Where Dead Poets and faith meet

MV5BMzA5MTE0NTUwOV5BMl5BanBnXkFtZTgwOTgyMDUxMDE@._V1_SY317_CR0,0,214,317_AL_“We don’t read and write poetry because it’s cute. We read and write poetry because we are members of the human race. And the human race is filled with passion. And medicine, law, business, engineering, these are noble pursuits and necessary to sustain life. But poetry, beauty, romance, love, these are what we stay alive for. To quote from Whitman, “O me! O life!… of the questions of these recurring; of the endless trains of the faithless… of cities filled with the foolish; what good amid these, O me, O life?” Answer. That you are here – that life exists, and identity; that the powerful play goes on and you may contribute a verse. That the powerful play goes on and you may contribute a verse. What will your verse be?”

This quote is from an early scene in the 1989 movie, Dead Poets Society. I first saw this film when I was in college and loved it. At the time I thought my future involved a PhD in rhetoric, a small liberal arts classroom and a lifetime of teaching, so Robin Williams’ character was more than just momentarily inspiring.

Last night, happily ensconced in our flat with the chatter from the Sherlock Holmes pub providing the perfect city din below, I watched it again, and it was just as captivating.

More than 20 years have passed since I first saw the movie, and although it is exactly the same, I am not. Those intervening years have altered my perspective in much the same way as climbing up on their desks’ critically and forever altered those school boys’ point of view. Once you climb up, there’s simply no going back.

What struck me in this viewing was the sympathy I had for Neil’s father, the antagonist in the film, pitch-perfectly played by Kurtwood Smith. When I first saw the film so many years ago, I read him quite flatly as the villainous, domineering parent who refused to nurture even the slightest hint of passion in his son.

But now I am a parent.

Every day I think about the future my children will have, and even if I try not to, there’s always Facebook and the Mommy Wars to remind me that other parents are making wildly different choices — in school choice, in extracurricular activities, in priorities — that throw shade on my own.

Neil’s father was doing the best he could. He loved his son, and he envisioned his son’s future unfolding in a particular, certain way — ripe with meaningful achievement, financial security, social acceptance.

The fatal flaw in Mr. Perry, of course, is not what he wishes for his son; it is that he lacks all self-awareness. Having (conveniently) fixated on Neil, he excuses himself from doing the hard work of understanding where he ends and his son begins, where his own fears and lusts, forged in the crucible of “real” life, threaten to overwhelm the adolescent hopes and dreams of his child. Controlled by dark, unexamined emotions, Mr. Perry will not — indeed cannot — let Neil make his own choices; the consequences are perceived as life-threatening. Mr. Perry’s self-ignorance is so oppressive it robs Neil of his future, backing him into a corner from which he will not escape.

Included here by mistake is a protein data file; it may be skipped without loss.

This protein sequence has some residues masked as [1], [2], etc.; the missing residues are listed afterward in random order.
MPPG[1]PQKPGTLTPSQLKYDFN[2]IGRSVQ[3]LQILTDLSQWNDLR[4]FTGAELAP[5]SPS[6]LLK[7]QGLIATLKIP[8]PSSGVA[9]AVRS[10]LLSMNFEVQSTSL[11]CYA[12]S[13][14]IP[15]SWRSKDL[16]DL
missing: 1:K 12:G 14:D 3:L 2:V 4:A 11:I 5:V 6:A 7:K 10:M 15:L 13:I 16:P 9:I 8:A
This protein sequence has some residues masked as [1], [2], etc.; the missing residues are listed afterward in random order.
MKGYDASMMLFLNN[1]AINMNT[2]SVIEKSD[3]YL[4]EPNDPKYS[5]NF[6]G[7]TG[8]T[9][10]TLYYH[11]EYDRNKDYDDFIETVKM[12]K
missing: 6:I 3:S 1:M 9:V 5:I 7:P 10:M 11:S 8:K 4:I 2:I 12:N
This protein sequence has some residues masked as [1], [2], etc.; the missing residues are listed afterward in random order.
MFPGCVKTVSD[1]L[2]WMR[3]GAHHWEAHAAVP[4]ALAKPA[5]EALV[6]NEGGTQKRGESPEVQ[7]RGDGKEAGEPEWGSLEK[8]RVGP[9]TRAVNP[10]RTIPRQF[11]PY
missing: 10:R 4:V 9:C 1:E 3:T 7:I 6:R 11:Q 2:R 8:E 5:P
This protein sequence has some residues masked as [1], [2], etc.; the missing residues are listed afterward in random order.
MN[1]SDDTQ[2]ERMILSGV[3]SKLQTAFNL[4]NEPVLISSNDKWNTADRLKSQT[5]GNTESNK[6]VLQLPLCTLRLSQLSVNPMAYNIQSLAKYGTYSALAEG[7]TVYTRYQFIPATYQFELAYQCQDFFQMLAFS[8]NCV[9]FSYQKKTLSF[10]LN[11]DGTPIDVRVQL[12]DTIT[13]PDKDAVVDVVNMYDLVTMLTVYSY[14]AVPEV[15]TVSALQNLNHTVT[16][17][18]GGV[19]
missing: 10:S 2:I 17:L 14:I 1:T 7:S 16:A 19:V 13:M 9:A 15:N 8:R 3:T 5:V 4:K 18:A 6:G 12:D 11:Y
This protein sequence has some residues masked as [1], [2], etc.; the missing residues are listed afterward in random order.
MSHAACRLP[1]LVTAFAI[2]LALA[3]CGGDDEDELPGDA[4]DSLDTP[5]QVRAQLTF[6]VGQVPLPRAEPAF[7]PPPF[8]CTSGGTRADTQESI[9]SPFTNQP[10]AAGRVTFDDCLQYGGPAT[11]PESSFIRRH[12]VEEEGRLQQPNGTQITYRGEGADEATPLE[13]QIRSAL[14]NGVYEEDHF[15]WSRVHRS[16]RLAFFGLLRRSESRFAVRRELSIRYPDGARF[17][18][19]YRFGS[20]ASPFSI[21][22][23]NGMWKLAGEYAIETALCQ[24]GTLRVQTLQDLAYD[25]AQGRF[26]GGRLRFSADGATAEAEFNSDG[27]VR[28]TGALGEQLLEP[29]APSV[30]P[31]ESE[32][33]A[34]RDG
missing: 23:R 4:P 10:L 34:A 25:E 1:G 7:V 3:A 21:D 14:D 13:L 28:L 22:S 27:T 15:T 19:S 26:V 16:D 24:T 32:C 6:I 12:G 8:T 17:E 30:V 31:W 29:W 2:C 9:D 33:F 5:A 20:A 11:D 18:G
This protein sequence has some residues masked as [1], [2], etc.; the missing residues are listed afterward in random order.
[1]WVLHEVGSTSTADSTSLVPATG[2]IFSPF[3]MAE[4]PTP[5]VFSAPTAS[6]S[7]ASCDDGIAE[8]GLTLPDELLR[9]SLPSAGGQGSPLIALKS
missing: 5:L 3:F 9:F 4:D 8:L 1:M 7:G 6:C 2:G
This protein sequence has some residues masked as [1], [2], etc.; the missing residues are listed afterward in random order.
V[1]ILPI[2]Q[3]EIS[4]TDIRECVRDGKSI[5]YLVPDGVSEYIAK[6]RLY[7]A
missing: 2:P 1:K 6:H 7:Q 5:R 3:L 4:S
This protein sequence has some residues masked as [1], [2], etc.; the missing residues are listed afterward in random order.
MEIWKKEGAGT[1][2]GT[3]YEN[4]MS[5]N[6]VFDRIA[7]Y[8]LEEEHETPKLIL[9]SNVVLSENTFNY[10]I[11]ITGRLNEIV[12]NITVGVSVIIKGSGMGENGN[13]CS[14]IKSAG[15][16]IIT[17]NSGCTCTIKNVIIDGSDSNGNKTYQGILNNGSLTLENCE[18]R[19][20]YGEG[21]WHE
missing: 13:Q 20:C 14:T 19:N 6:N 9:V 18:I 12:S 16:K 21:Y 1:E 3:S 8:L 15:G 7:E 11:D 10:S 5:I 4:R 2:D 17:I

I empathize with Mr. Perry now in a way I didn’t before. But I don’t want to be like him. I want to parent my daughters the way my mom and dad parented me.

They gave me my life and let me live it, let me choose it, knowing fully well the risk they were taking. They flooded my world with all sorts of ideas, even ones they disagreed with, to teach me ideas matter and to train me to be unafraid in a world much larger than my own. Our home was flush with literature, poetry and all sorts of music. And we dreamed. Big dreams, together dreams.

Even still I made naive choices in my adolescence that would impact me for decades to come, choices that would eventually break my heart and my spirit too, almost to the point of no return.

But they didn’t just let me choose my life and then stand at a distance and watch it unfold. They walked every step of the way with me and still do. They accompany me on my journey even when they disagree with the road I choose. And they pray a lot, entrusting me — oh what faith! — to the God who promises to make all things brand new.

As I lay awake in the dark hours of the morning, thinking about Mr. Perry and his spirited, doomed son, thinking about my parents and the scars they carry, my daughters and the wounds that surely wait for them, I come back to the same thing John Keating did, but with a God-shaped twist:

Carpe diem, my sweet little girls, as you daily place all your faith, all your hope, all your love in I AM. Live life large and unafraid, for there is no road you can take that will not lead you further up and further in, no suffering He will not redeem, no locust that can forever steal the years. Find the voice God gave you and write the poem of your life for His great Kingdom play. Here: take my hand, hold it when you wish and let go when you must. I promise you will never walk alone. 

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